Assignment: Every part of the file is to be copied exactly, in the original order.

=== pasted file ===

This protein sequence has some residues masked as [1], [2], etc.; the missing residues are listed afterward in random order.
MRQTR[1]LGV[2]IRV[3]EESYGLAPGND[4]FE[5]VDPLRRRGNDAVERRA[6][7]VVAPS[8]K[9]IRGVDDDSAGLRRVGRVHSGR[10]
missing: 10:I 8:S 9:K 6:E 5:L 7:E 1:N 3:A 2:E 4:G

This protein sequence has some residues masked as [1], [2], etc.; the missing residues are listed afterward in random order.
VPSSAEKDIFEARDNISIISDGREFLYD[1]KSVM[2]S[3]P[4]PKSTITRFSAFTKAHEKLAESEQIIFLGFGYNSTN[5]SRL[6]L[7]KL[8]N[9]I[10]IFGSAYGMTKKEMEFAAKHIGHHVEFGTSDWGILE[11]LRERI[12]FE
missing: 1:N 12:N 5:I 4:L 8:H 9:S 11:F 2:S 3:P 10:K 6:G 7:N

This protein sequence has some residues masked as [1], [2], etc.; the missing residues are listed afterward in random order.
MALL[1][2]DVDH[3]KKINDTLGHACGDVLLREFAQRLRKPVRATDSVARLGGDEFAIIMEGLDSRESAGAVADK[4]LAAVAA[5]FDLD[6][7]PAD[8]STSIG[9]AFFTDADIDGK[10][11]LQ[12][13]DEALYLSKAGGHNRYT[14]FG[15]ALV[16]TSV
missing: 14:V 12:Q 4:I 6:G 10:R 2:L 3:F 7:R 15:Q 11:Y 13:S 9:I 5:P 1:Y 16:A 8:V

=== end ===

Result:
This protein sequence has some residues masked as [1], [2], etc.; the missing residues are listed afterward in random order.
MRQTR[1]LGV[2]IRV[3]EESYGLAPGND[4]FE[5]VDPLRRRGNDAVERRA[6][7]VVAPS[8]K[9]IRGVDDDSAGLRRVGRVHSGR[10]
missing: 10:I 8:S 9:K 6:E 5:L 7:E 1:N 3:A 2:E 4:G

This protein sequence has some residues masked as [1], [2], etc.; the missing residues are listed afterward in random order.
VPSSAEKDIFEARDNISIISDGREFLYD[1]KSVM[2]S[3]P[4]PKSTITRFSAFTKAHEKLAESEQIIFLGFGYNSTN[5]SRL[6]L[7]KL[8]N[9]I[10]IFGSAYGMTKKEMEFAAKHIGHHVEFGTSDWGILE[11]LRERI[12]FE
missing: 1:N 12:N 5:I 4:L 8:H 9:S 11:F 2:S 3:P 10:K 6:G 7:N

This protein sequence has some residues masked as [1], [2], etc.; the missing residues are listed afterward in random order.
MALL[1][2]DVDH[3]KKINDTLGHACGDVLLREFAQRLRKPVRATDSVARLGGDEFAIIMEGLDSRESAGAVADK[4]LAAVAA[5]FDLD[6][7]PAD[8]STSIG[9]AFFTDADIDGK[10][11]LQ[12][13]DEALYLSKAGGHNRYT[14]FG[15]ALV[16]TSV
missing: 14:V 12:Q 4:I 6:G 10:R 2:L 3:F 7:R 15:Q 11:Y 13:S 9:I 5:P 1:Y 16:A 8:V